Except for a chance to tell stories about braving temperatures of 40 below and winds that whip across the Canadian tundra from Hudson Bay, there seemed to be little reason for 15 Quebec politicians to travel 1,000 km last week to the northern Quebec mining community of Schefferville. The provincial parliamentary commission was ostensibly there to examine the Iron Ore Co. of Canada’s decision to close its Schefferville operations at the end of July, throwing 151 miners out of work and devastating the one-company town’s economic base. But from the outset the saga of Schefferville was merely the backdrop to the real show. The two days of hearings focused instead on partisan gamesmanship among four Parti Québécois cabinet ministers and 11 PQ and Liberal back-benchers. Attention also turned to the political aspirations of IOC President Brian Mulroney, the once and almost certainly future contender for the federal Conservative leadership.
Mulroney insisted that he was not in Schefferville to speculate about whether he will run against Joe Clark. “Politics is my vocation and my hobby. Business is my responsibility. In seven years I’ve never once mixed the two,” he said, in his first public appearance since the Winnipeg Conservative convention. Then Mulroney emphasized what he described as his “shyness” to answer political questions and he teased commis-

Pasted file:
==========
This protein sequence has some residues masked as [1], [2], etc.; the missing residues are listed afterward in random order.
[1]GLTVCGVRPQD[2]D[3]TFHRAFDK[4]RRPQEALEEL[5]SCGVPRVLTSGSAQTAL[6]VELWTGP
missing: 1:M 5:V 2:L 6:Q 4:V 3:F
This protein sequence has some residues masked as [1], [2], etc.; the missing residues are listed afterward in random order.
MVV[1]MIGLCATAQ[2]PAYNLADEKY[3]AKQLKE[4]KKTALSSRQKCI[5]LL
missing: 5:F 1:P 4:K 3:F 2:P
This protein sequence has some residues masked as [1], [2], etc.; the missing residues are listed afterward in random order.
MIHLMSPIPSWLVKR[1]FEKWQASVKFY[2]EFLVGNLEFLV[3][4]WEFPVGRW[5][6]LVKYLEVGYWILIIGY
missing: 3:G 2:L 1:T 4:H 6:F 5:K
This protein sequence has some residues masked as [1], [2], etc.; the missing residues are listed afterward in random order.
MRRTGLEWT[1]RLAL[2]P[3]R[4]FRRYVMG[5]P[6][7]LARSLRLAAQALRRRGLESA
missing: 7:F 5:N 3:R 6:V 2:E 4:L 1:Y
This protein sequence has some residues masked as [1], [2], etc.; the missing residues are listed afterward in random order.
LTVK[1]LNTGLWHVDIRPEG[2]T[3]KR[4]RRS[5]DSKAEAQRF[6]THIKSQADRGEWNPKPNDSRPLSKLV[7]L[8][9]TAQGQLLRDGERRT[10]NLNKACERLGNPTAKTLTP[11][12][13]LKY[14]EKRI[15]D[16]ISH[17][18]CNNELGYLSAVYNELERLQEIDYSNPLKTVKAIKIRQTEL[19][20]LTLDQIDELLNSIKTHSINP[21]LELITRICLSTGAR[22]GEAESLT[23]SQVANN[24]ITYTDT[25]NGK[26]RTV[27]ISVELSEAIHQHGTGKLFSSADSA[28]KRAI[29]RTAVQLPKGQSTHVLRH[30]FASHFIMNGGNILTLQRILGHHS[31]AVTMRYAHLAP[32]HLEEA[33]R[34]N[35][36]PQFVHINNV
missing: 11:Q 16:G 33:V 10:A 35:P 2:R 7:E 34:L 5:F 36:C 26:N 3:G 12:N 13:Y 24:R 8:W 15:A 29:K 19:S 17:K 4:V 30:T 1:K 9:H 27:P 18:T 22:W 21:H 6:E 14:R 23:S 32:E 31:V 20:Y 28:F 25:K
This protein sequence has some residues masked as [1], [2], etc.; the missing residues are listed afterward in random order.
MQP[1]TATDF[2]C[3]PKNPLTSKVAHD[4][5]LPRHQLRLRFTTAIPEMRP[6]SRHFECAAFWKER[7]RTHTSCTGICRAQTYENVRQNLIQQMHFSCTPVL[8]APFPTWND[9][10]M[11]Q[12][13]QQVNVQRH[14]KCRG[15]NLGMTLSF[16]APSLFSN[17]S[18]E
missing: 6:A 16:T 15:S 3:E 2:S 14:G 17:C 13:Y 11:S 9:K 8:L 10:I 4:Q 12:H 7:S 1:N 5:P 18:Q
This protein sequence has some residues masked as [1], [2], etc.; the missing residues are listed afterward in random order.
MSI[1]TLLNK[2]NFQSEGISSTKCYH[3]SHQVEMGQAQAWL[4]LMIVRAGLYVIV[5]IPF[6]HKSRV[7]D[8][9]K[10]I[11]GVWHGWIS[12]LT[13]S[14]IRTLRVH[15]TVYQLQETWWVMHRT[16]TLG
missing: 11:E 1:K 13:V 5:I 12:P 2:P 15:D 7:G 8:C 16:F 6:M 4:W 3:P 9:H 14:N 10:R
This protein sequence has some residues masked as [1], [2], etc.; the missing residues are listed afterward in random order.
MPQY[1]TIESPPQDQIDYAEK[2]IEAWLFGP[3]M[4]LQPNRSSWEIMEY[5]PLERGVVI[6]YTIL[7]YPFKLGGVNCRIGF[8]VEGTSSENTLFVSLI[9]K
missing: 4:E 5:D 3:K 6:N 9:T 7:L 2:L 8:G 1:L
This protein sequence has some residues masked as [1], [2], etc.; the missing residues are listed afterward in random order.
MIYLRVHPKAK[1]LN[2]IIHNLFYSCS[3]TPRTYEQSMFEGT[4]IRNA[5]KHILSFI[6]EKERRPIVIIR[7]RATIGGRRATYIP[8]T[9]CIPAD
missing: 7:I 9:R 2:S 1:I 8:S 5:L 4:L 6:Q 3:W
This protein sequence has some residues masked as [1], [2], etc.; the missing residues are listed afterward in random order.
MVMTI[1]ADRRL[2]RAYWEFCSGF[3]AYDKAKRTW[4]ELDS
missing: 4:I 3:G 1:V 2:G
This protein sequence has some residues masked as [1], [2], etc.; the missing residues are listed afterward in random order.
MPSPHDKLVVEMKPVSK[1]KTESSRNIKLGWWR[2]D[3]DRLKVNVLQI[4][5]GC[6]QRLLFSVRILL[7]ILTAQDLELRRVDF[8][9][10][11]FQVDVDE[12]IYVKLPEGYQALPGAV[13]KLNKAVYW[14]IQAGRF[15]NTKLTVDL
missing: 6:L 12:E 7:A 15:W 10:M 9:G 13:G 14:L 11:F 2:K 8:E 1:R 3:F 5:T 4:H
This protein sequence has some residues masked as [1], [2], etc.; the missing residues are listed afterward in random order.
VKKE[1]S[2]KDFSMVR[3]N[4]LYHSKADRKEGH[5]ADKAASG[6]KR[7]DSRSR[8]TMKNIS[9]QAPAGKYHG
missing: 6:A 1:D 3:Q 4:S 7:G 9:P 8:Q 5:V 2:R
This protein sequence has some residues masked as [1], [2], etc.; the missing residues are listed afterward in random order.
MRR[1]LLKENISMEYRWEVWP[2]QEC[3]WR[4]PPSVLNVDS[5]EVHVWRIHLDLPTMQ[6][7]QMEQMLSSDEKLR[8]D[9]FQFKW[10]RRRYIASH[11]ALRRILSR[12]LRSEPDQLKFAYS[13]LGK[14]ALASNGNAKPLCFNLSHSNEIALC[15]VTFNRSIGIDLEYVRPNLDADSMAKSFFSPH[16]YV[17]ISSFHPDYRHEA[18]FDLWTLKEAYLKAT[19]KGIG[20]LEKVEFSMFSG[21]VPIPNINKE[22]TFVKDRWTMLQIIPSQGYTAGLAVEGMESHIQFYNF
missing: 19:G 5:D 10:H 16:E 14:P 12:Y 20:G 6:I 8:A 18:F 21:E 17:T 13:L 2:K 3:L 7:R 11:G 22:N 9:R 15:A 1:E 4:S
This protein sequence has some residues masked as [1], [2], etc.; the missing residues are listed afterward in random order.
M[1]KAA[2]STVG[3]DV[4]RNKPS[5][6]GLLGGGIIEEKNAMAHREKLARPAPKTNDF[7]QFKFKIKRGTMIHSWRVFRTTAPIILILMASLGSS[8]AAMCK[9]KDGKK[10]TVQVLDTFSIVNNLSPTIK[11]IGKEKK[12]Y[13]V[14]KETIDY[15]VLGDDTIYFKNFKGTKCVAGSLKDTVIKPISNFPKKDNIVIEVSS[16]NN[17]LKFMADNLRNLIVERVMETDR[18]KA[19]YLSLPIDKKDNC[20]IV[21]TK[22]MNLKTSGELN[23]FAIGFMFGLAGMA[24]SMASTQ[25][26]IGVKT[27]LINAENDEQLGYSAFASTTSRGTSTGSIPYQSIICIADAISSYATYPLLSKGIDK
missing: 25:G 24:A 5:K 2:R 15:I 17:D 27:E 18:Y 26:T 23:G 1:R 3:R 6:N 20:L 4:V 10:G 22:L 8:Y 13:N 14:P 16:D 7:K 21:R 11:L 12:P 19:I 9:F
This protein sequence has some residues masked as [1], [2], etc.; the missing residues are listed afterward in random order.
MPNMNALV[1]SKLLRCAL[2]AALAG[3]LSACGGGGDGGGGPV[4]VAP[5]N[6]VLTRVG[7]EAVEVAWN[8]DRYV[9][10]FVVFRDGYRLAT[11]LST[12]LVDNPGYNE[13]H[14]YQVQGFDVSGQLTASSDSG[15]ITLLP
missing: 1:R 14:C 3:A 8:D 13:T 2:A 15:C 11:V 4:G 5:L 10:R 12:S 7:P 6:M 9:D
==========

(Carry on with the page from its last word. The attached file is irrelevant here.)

sioners with glimpses of how he might solve national economic problems if “I only were a politician.”
Brandishing a bright red pointer, he tapped out a feisty defence of IOC policy on an elaborate series of charts, as Quebec Energy Minister Yves Duhaime asked questions and miners wearing SAVE THE NORTH buttons softly catcalled “Brian Baloney.”
Mulroney argued that although IOC was badly hurt by the falling world price of iron ore, it had invested $1.3 billion (U.S.) in its northern Quebec and Labrador operations as of Dec. 31,1981, and an additional $500 million (U.S.) in the past year. The shutdown also affects operations at the company’s mine 200 km south in Labrador City, where 2,500 workers will lose their jobs, 500 of them permanently.
Mulroney noted that from 1971 until 1979 the company was unable to pay dividends to its shareholders. And he added that 1980 and 1981 dividend payments of $82 and $92 million respectively did little to compensate for the losses.
Few observers expect the provincial commission to produce any concrete solutions to the problem. For one thing, it has no independent power to take remedial action. For another, it does not even have a mandate to file a report. “When a government wishes to wash its hands of an issue, they appoint some kind of commission,” said one cynical resident.^
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